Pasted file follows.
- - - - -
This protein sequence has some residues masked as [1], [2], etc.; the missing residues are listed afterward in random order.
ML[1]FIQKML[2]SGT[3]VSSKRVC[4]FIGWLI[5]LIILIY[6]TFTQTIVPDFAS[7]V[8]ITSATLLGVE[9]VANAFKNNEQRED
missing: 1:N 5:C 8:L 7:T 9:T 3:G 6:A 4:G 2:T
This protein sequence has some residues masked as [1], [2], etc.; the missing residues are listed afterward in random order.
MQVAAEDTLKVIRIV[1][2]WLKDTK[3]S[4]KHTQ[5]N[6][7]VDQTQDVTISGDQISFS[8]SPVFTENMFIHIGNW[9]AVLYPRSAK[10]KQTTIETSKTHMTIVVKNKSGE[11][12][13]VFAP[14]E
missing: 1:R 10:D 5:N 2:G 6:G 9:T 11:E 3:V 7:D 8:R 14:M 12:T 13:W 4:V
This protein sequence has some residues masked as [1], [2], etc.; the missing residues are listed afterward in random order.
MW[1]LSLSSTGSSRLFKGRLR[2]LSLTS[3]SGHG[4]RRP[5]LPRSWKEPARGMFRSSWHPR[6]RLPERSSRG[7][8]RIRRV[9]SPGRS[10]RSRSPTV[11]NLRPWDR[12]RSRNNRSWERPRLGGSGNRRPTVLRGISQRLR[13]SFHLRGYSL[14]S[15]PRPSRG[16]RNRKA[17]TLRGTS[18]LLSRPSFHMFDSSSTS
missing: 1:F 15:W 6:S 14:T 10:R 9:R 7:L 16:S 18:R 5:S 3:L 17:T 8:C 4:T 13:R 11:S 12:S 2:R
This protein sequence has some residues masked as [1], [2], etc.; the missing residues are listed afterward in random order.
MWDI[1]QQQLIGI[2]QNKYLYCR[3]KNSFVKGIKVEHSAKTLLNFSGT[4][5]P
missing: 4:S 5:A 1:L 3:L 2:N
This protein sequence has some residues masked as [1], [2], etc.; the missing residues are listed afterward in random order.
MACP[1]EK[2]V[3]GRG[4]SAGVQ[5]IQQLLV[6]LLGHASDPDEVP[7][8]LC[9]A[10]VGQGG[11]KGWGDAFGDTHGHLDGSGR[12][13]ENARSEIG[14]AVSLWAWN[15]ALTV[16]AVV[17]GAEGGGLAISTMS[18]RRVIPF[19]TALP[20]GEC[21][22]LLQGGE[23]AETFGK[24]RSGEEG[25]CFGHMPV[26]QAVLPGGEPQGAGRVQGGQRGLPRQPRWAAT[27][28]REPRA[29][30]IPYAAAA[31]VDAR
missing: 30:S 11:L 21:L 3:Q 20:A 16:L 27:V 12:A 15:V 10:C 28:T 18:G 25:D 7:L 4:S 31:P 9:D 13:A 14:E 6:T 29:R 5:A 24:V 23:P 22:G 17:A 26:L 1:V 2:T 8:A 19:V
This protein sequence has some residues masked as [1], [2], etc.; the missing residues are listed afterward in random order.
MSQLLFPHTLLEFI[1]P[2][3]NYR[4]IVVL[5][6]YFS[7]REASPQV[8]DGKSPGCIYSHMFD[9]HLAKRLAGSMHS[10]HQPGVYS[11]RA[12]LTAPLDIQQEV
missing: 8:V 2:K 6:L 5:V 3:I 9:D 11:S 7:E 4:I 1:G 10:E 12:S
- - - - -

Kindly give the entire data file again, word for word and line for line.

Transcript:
This protein sequence has some residues masked as [1], [2], etc.; the missing residues are listed afterward in random order.
ML[1]FIQKML[2]SGT[3]VSSKRVC[4]FIGWLI[5]LIILIY[6]TFTQTIVPDFAS[7]V[8]ITSATLLGVE[9]VANAFKNNEQRED
missing: 1:N 5:C 8:L 7:T 9:T 3:G 6:A 4:G 2:T
This protein sequence has some residues masked as [1], [2], etc.; the missing residues are listed afterward in random order.
MQVAAEDTLKVIRIV[1][2]WLKDTK[3]S[4]KHTQ[5]N[6][7]VDQTQDVTISGDQISFS[8]SPVFTENMFIHIGNW[9]AVLYPRSAK[10]KQTTIETSKTHMTIVVKNKSGE[11][12][13]VFAP[14]E
missing: 1:R 10:D 5:N 2:G 6:G 9:T 11:E 3:V 7:D 8:R 14:M 12:T 13:W 4:V
This protein sequence has some residues masked as [1], [2], etc.; the missing residues are listed afterward in random order.
MW[1]LSLSSTGSSRLFKGRLR[2]LSLTS[3]SGHG[4]RRP[5]LPRSWKEPARGMFRSSWHPR[6]RLPERSSRG[7][8]RIRRV[9]SPGRS[10]RSRSPTV[11]NLRPWDR[12]RSRNNRSWERPRLGGSGNRRPTVLRGISQRLR[13]SFHLRGYSL[14]S[15]PRPSRG[16]RNRKA[17]TLRGTS[18]LLSRPSFHMFDSSSTS
missing: 1:F 15:W 6:S 14:T 10:R 9:R 7:L 16:S 18:R 5:S 3:L 17:T 8:C 4:T 13:R 11:S 12:S 2:R
This protein sequence has some residues masked as [1], [2], etc.; the missing residues are listed afterward in random order.
MWDI[1]QQQLIGI[2]QNKYLYCR[3]KNSFVKGIKVEHSAKTLLNFSGT[4][5]P
missing: 4:S 5:A 1:L 3:L 2:N
This protein sequence has some residues masked as [1], [2], etc.; the missing residues are listed afterward in random order.
MACP[1]EK[2]V[3]GRG[4]SAGVQ[5]IQQLLV[6]LLGHASDPDEVP[7][8]LC[9]A[10]VGQGG[11]KGWGDAFGDTHGHLDGSGR[12][13]ENARSEIG[14]AVSLWAWN[15]ALTV[16]AVV[17]GAEGGGLAISTMS[18]RRVIPF[19]TALP[20]GEC[21][22]LLQGGE[23]AETFGK[24]RSGEEG[25]CFGHMPV[26]QAVLPGGEPQGAGRVQGGQRGLPRQPRWAAT[27][28]REPRA[29][30]IPYAAAA[31]VDAR
missing: 30:S 11:L 21:L 3:Q 20:A 16:L 27:V 12:A 15:V 10:C 28:T 18:G 25:D 7:L 4:S 31:P 9:D 13:A 14:E 6:T 29:R 5:A 24:V 23:P 22:G 17:A 26:L 1:V 2:T 8:A 19:V
This protein sequence has some residues masked as [1], [2], etc.; the missing residues are listed afterward in random order.
MSQLLFPHTLLEFI[1]P[2][3]NYR[4]IVVL[5][6]YFS[7]REASPQV[8]DGKSPGCIYSHMFD[9]HLAKRLAGSMHS[10]HQPGVYS[11]RA[12]LTAPLDIQQEV
missing: 8:V 2:K 6:L 5:V 3:I 9:D 11:S 7:E 4:I 1:G 10:E 12:S